The scheme established by ICAO is a global offsetting mechanism, called CORSIA (Carbon Offsetting and Reduction Scheme for International Aviation). CORSIA aims to help address any annual increase in total CO2 emissions from international civil aviation above 2020 levels.
Each new generation of aircraft is on average 20% more fuel efficient than the model it replaces and over the next decade airlines will invest $1.3 trillion in new planes.
ATG & Sustainability
What we do to help you reduce your carbon footprint
Carbon Footprint & Offsets
What is 'Carbon Footprint'?
A carbon footprint is the amount of greenhouse gases—primarily carbon dioxide—released into the atmosphere by a particular human activity. A carbon footprint can be a broad measure or be applied to the actions of an individual, a family, an event, a company, or even an entire nation. It is usually measured as tons of CO2 emitted per year, a number that can be supplemented by tons of CO2-equivalent gases, including methane, nitrous oxide, and other greenhouse gases.
How is a carbon footprint calculated?
When calculating a carbon footprint, a lot of factors are taken into consideration. For example, driving to the grocery store burns a certain amount of fuel, and fossil fuels are the primary sources of greenhouses gases. But that grocery store is powered by electricity, and its employees probably drove to work, so the store has its own carbon footprint. In addition, the products that the store sells were all shipped there, so that must also be factored into the total carbon footprint. Beyond that, the fruits, vegetables, and meats that the store sells were all grown or raised on farms, a process that produces methane, which has a greenhouse effect 25 times greater than CO2. All of those elements must be combined to understand the full carbon footprint of a given activity.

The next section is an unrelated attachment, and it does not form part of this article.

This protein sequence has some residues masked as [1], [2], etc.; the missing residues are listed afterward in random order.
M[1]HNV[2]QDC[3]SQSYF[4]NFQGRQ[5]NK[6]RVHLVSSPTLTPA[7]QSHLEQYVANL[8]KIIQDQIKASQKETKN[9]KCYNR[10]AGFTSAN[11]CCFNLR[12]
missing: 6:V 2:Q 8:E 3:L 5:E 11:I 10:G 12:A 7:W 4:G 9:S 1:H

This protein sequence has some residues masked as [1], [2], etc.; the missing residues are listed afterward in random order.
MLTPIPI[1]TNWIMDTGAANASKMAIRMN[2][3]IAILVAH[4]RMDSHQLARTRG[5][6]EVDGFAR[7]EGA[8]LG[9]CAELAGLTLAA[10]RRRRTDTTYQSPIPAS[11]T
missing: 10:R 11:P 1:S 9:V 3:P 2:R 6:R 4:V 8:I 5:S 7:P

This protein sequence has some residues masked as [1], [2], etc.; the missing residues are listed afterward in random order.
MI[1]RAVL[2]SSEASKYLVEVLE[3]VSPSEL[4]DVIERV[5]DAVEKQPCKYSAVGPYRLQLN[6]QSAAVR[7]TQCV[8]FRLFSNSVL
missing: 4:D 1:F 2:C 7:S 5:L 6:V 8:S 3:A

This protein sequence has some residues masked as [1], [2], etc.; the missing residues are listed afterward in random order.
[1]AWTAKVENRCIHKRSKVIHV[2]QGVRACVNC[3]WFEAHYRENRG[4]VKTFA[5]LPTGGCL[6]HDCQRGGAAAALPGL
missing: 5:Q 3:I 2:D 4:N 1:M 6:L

How does a company calculate its carbon footprint?
Guidelines for companies are published by a variety of government and private agencies. Internationally recognized methodologies are used to determine the emissions produced by your company. New tools and calculations are provided for businesses to assess their carbon footprint to understand the environmental impact of the business. These tools are not perfect but they offer a real probability of impact on which businesses can make decisions on how to better control its environmental impact. Understanding your carbon footprint is the first step to reducing a business’ carbon footprint, through conservation, retooling, use of alternative & ‘clean fuels’, reduction of the use of fossil fuels and buying carbon offsets.
What is a carbon offset?
Carbon offsets are a practical and effective way to address climate change and encourage the growth of renewable energy. The idea is to counteract the corporate carbon footprint of the business, while contributing to a more sustainable future.
How Carbon Offsets Work:
Businesses and corporations can use carbon offset as part of their strategy to meet sustainability goals.
The money used to purchase carbon offsets goes to pay for a reduction in greenhouse gases that has already occurred.
Climate change is a global problem that requires global solutions. To learn more about Carbon Offsetting and the international effort to contribute to a cleaner planet, check out this video:
ATG is able to produce multiple reports to help reduce your carbon footprint in all your travels.
Click on the image below to zoom in and see the data ATG provides in these reports.